Long time coming

OK, I will admit it has taken me a little longer than planned…. but it has finally happened. Version 5 of my site is now live and for all to see.

There have been some pretty big changes since last time:

  1. It runs on WordPress again (this is the first time the whole thing runs on WordPress to be fair).
    1. It is much easier for me to update now.
    2. The code doesn’t make me cringe any time it does need updating.
  2. It is fully responsive, so works on mobiles as well as desktops.
  3. It supports more post types than just standard blog posts. It allows me to make quick updates to share something a simple thought, video, image, link etc.
  4. My gallery is officially gone. It contained far too many images I didn’t care about anyway.
  5. The projects section is gone, but not for long I hope. The grand plan is to integrate with all the projects I keep on Github.
  6. Bookmarks work again. This section is fed from my RSS reader as I find things I want to share

I can’t promise it will stay as up to date as I want it to, but I can promise it will be better than before. I am a firm believer that the interface dictate the use and the new interface is much easier to use.


Mindless Task

In the last year or so I have begun the process of doing what is probably the most depressing task I have ever tried to do. I am putting together information that would be useful in the event of my death.

This is not a Will or my last wishes as such (although to a certain extent it deals with some of that). This is my passwords, my online history, my accounts over the web, our home network, the wireless, the backups and the accounts. Basically the building blocks of my digital/paperwork life that so many things require.

In the last few years I have heard of a number of people who have died before their time, who took with them the passwords and the knowledge that maintained things important to those around them.

For example when one man I knew died his family could no longer get into the family file server he had set up which contained all their digital photos. I know of another where the rest of the family could not access the computer or the banking records or even quite get to grips with the filling system that was in place.

While I have always taken very seriously the idea of backing things up, I came to realise that while I did the basics like my pictures, music and files, I didn’t back up what was in my head. All the hundreds of passwords, account logins, e-mail addresses and even how it all hangs together.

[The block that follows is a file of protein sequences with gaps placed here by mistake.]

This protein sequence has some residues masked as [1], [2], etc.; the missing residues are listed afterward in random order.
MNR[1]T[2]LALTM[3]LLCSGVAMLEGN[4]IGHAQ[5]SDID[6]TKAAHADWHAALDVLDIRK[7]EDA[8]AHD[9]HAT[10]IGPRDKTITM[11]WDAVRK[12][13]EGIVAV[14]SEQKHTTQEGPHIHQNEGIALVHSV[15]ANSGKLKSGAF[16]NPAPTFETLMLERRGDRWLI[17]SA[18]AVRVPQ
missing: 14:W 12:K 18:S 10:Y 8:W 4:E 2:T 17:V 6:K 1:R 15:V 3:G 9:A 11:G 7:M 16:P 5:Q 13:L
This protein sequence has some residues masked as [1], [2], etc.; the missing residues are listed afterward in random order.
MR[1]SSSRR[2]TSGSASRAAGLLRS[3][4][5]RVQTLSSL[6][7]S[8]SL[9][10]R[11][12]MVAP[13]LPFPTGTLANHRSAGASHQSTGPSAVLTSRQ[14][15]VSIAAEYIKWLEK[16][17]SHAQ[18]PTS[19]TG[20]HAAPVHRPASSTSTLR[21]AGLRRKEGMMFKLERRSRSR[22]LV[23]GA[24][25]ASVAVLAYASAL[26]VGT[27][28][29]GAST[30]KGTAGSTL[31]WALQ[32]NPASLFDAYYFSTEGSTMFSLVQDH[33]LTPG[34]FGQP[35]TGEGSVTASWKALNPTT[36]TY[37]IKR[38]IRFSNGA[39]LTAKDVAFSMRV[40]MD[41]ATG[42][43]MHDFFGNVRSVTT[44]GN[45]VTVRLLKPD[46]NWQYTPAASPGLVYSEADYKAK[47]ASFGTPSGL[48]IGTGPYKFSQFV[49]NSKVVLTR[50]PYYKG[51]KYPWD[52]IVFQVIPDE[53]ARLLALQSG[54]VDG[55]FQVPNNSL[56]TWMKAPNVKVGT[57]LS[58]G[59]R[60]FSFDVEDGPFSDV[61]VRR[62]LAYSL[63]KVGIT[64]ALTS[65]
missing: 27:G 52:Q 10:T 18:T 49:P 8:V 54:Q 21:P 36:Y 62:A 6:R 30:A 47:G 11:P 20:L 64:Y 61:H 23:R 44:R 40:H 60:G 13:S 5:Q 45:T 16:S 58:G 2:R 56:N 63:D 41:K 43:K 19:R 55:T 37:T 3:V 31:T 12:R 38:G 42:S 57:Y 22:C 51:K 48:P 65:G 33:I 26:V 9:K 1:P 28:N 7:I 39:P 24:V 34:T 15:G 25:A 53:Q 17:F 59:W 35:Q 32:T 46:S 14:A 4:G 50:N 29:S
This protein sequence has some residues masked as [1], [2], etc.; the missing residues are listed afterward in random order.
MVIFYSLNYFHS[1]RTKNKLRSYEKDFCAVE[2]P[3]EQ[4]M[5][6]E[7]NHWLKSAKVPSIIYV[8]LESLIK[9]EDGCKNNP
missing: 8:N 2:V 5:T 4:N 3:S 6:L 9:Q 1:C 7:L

In doing all of this work (still a long way to go) I have come to realise something else. I am not just doing this to make sure Demelza and my very small (but growing) family doesn’t have additional complications that I can avoid, but also it saves me having to remember it all. I have come to rely on my mind for so many things and maybe I need to start forgetting a few things and let computers and paper do what they do best.

I don’t want to depress people… I just think sometimes our backups forget the little things.


A little bit crazy!

OK, it’s official, the new job is turning me into a new kind of crazy.

Not the good kind of crazy, the kind where you have great ideas that are a bit out there but still work, not even the crazy where people just leave you to it because you seem to make things work… just the plain old please stop me from scratching out my own eyeballs crazy.

I am now entering week 12 of my preliminary 6 weeks of travelling up to Portishead everyday. I always knew the first 6 weeks was going to be right on the edge of what I can deal with in terms of boredom, sleep deprivation and just plain crazy, but this is now pushing it too far.

At week 6 I was meant to have a meeting to discuss trialling working from home. That didn’t happen. Nor has it happened when I have harked on about it. At week 12 the office is meant to have moved 1hour and 10mins closer to home for me. Does it stand a chance of moving in 3 days… not a hope. Does it stand a chance of moving in the next 6 weeks… maybe but I doubt it. Has it even been announced to the company that this is what it meant to be happening… nope.

There were two things that were very important to me when I started here, working from home and the office moving a lot closer. Neither has happened and it is affecting me now.

I think this is a good company to work for, I think I can do well here… but if promises this important to me get broken how can I trust them going forward.


Gentle Upgrades

No particular news… nothing really of note has happened… just little things.

Today’s achievement (assuming this works) means my blog should now be coming back to Facebook. As is always the case I have tried to link my site together with the on-line services I use, creating a combined set of all my data that I control. When I first started a blog in 2004 it actually started on the Livejournal service. Having used that for a couple of years I decided to buy my own site at which point I wanted to bring the blog to my site (if only so I had some content). I exported my blog and brought it on-line at my own site. I then worked on a way of automatically posting between the two. Then when I started using Facebook I found that I could link notes with a blog. Facebook actually did all the hard work for you then taking an RSS feed and just picking them up as they happened. Late last year they decided they were too cool for that and shut down the feature (in that way that they do). So if I wanted to cross post to both Livejournal and Facebook it was up to me to write something to do it… Today is (again hopefully) the first day of my plan working.